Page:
When I was in Boston, I joined a gym that was much nicer than the gym I frequent in San Francisco (unfortunately with a matching nice price, but it was a block away from my apartment, the ideal gym location, so I had to do it). The gym, as part of its overall niceness, always had a stack of magazines for members to borrow while they were working out.
I used to look down my nose at the people at the gym who browsed magazines or read books while they were “working out” on the elliptical trainers, bikes, and treadmills. I couldn’t see how you could get a good workout while reading. It’s fair to say that I scorned this type of exerciser.
Well, I am a changed woman. Now, thanks to my “nice” Boston gym and its selection of magazines, I have been converted. I can’t pass 10 minutes on the stupid elliptical machine without a copy of one of the most mindless, pointless magazines in front of me: People, US Weekly, OK!, Lucky, Ladies Home Journal (or as my friend Christine calls it, “Ladies Home Urinal“), Oprah, Domino, and so on. I was up on all of Britney’s latest news, I knew who was dating who, who was getting divorced and who was having a baby. I knew what kinds of snacks were best to make for Halloween parties, how to dress up the new fluorescent clothes, what kinds of shoes to wear to an office party and who wore the ugliest dress to the Academy Awards.
Aside from boring Billy with nightly stories of TomKat, Brangelina and so on, my magazine addiction was harmless. I was actually working out more, because I didn’t get bored on the machines. The magazines were a free perk of my gym. I felt relaxed after a half-hour of mindless reading and picture examining, which was pleasant when I was stressed out by schoolwork.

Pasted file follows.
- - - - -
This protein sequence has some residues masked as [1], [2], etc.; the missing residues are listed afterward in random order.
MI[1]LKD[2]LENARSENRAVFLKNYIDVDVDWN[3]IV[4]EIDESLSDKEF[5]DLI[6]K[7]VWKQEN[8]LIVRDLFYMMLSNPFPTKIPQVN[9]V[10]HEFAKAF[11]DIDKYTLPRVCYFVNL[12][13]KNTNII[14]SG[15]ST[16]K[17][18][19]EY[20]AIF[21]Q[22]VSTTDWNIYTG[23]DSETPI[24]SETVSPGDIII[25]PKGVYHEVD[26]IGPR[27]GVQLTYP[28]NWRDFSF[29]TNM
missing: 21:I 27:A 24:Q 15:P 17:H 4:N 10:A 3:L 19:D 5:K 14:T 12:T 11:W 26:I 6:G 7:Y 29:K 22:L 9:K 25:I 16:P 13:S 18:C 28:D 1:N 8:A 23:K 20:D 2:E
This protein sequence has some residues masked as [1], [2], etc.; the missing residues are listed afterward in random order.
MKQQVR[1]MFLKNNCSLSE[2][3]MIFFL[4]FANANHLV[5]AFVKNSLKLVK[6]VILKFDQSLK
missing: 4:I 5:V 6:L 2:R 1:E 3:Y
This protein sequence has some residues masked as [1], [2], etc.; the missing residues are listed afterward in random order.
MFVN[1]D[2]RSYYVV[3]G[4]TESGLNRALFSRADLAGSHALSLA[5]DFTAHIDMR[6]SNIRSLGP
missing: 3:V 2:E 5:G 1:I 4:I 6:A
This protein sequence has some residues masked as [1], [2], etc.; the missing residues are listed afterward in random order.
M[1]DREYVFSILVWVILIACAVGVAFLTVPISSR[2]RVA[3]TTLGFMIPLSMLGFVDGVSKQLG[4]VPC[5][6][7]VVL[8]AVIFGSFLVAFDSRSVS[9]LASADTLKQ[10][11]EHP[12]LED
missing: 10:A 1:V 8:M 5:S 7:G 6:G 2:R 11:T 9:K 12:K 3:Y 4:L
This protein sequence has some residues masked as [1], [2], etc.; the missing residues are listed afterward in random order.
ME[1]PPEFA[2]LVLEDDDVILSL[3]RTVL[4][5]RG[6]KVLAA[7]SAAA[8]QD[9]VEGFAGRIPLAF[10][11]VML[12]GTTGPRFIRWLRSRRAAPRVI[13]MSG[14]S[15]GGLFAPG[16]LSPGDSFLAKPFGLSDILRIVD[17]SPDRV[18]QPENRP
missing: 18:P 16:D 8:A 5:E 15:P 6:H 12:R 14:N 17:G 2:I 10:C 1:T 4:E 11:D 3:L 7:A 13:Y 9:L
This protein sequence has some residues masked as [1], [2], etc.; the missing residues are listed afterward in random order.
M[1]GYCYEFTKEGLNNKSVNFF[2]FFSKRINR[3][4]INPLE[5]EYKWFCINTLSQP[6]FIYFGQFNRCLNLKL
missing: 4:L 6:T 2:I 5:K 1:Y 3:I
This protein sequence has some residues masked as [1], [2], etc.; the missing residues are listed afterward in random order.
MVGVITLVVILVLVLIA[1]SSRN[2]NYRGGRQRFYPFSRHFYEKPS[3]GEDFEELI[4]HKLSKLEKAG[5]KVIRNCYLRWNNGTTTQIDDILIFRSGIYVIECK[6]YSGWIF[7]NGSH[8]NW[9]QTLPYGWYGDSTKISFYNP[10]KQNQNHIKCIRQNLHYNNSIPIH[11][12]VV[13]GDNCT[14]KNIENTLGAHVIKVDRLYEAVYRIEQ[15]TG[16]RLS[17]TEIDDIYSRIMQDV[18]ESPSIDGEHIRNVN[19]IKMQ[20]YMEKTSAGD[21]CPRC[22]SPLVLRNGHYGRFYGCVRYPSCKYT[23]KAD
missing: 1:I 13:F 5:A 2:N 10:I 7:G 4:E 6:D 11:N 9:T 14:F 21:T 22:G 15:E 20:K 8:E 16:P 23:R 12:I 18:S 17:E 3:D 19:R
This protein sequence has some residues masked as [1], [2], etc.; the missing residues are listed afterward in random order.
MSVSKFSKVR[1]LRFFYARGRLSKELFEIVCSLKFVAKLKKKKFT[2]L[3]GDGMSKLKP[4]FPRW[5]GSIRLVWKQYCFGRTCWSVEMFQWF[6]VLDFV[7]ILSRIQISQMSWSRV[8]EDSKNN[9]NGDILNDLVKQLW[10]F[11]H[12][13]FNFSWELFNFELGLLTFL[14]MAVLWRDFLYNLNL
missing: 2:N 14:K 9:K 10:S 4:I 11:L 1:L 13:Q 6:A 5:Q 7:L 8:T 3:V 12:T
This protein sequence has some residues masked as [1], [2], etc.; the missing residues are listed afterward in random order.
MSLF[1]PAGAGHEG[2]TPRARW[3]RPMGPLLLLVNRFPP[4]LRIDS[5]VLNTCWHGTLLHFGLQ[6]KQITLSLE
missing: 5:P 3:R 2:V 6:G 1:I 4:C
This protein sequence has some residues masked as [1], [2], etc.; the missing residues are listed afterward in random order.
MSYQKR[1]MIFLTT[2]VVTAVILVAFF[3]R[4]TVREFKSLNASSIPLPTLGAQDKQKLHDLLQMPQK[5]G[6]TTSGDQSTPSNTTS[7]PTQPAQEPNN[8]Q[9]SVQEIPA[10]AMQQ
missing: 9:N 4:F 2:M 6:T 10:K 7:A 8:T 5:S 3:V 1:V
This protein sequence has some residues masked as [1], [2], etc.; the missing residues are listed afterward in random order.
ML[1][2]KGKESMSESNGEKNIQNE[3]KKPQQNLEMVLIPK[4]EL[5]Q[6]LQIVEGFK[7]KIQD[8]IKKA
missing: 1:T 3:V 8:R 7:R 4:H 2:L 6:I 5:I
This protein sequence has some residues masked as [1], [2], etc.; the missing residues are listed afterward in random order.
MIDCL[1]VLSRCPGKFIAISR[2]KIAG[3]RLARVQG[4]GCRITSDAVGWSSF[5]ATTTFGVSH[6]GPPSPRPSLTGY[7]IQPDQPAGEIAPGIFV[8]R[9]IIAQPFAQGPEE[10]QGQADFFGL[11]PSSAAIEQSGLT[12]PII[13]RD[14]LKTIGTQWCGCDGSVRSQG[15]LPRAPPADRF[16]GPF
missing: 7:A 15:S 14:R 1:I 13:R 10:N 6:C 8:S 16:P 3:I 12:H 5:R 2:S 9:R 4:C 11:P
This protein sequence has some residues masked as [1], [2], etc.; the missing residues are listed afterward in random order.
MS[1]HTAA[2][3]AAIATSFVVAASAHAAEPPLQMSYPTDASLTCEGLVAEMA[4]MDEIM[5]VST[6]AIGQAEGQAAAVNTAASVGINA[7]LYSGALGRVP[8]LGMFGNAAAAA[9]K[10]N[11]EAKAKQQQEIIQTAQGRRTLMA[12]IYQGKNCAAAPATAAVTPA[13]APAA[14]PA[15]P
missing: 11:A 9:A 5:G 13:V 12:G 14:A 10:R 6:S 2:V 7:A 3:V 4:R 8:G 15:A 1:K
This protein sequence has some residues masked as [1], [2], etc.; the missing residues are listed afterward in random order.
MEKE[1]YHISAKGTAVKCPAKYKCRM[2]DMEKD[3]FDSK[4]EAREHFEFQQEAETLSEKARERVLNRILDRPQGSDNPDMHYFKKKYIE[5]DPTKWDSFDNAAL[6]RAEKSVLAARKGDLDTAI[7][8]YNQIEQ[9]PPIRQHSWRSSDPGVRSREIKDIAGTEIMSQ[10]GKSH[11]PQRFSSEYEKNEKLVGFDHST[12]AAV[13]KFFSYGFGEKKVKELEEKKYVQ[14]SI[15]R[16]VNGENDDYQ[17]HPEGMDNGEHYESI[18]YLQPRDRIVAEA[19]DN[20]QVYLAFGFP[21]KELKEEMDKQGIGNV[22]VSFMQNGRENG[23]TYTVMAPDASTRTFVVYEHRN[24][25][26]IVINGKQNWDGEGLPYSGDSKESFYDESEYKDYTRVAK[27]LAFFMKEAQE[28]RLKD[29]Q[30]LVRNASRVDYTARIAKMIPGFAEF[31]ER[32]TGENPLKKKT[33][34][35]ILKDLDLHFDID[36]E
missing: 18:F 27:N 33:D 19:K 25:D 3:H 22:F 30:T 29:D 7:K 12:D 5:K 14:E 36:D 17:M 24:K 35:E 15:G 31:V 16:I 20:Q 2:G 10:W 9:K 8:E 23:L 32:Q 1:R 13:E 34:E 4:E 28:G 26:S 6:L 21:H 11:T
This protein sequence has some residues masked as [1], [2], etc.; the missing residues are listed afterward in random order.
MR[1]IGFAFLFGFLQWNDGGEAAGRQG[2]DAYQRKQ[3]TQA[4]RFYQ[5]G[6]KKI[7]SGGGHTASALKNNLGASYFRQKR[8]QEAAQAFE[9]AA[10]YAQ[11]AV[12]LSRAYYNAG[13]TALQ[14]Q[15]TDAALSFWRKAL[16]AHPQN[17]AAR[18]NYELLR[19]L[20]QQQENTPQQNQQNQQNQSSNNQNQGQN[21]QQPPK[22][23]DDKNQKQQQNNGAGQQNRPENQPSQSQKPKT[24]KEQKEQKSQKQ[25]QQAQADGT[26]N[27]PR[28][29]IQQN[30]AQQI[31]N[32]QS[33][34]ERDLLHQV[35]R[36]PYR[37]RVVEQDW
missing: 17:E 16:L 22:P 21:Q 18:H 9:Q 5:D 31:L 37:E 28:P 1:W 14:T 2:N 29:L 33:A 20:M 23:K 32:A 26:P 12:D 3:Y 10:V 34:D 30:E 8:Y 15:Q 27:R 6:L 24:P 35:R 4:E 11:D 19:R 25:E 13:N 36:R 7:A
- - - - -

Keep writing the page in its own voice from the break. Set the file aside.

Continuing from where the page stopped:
But now I am back in San Francisco at my cheaper, lamer gym and they don’t have any magazines. Ack! For the first few weeks I went through the humiliation of buying US Weekly, Lucky and other similar mags. I toted them around the gym and reread them endlessly to avoid buying new ones. (It seemed an unnecessary purchase, especially for someone with, um, no job.)
But I’ve now found a substitute that’s better for my brain and my wallet. It’s The Writer’s Block, KQED’s weekly reading series. I downloaded a few essays and short stories onto my iPod to listen to at the gym. I was completely and totally engrossed while on the elliptical trainer today, by a Julie Orringer story. If you haven’t had the pleasure of reading her collection How to Breathe Underwater, you are missing out. Seriously. So the short story was great, it was the perfect length, and I think my brain actually regained cells lost while reading OK!, so it was a pretty good situation… and, I’m looking forward to hearing essays (nonfiction!) by Kate Braverman and Michelle Richmond during my next couple of workouts.